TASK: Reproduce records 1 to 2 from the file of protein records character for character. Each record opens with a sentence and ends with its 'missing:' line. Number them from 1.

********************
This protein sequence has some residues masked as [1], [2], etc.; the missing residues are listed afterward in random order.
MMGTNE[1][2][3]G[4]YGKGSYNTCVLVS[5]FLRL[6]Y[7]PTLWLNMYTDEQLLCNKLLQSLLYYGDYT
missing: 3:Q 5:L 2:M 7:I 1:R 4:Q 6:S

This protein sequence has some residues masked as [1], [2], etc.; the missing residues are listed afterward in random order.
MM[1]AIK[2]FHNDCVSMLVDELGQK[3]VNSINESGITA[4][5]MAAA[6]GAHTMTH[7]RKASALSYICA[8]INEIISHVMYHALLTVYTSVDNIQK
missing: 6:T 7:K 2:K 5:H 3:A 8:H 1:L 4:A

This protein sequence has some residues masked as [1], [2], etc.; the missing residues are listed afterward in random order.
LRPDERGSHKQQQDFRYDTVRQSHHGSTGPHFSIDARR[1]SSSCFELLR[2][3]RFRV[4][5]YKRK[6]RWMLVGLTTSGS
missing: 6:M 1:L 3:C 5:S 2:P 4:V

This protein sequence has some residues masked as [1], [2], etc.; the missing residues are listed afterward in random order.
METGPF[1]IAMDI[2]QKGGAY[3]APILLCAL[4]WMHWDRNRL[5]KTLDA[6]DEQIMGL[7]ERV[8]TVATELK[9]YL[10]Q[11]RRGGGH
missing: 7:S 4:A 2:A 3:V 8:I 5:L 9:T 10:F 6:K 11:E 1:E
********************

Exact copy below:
This protein sequence has some residues masked as [1], [2], etc.; the missing residues are listed afterward in random order.
MMGTNE[1][2][3]G[4]YGKGSYNTCVLVS[5]FLRL[6]Y[7]PTLWLNMYTDEQLLCNKLLQSLLYYGDYT
missing: 3:Q 5:L 2:M 7:I 1:R 4:Q 6:S

This protein sequence has some residues masked as [1], [2], etc.; the missing residues are listed afterward in random order.
MM[1]AIK[2]FHNDCVSMLVDELGQK[3]VNSINESGITA[4][5]MAAA[6]GAHTMTH[7]RKASALSYICA[8]INEIISHVMYHALLTVYTSVDNIQK
missing: 6:T 7:K 2:K 5:H 3:A 8:H 1:L 4:A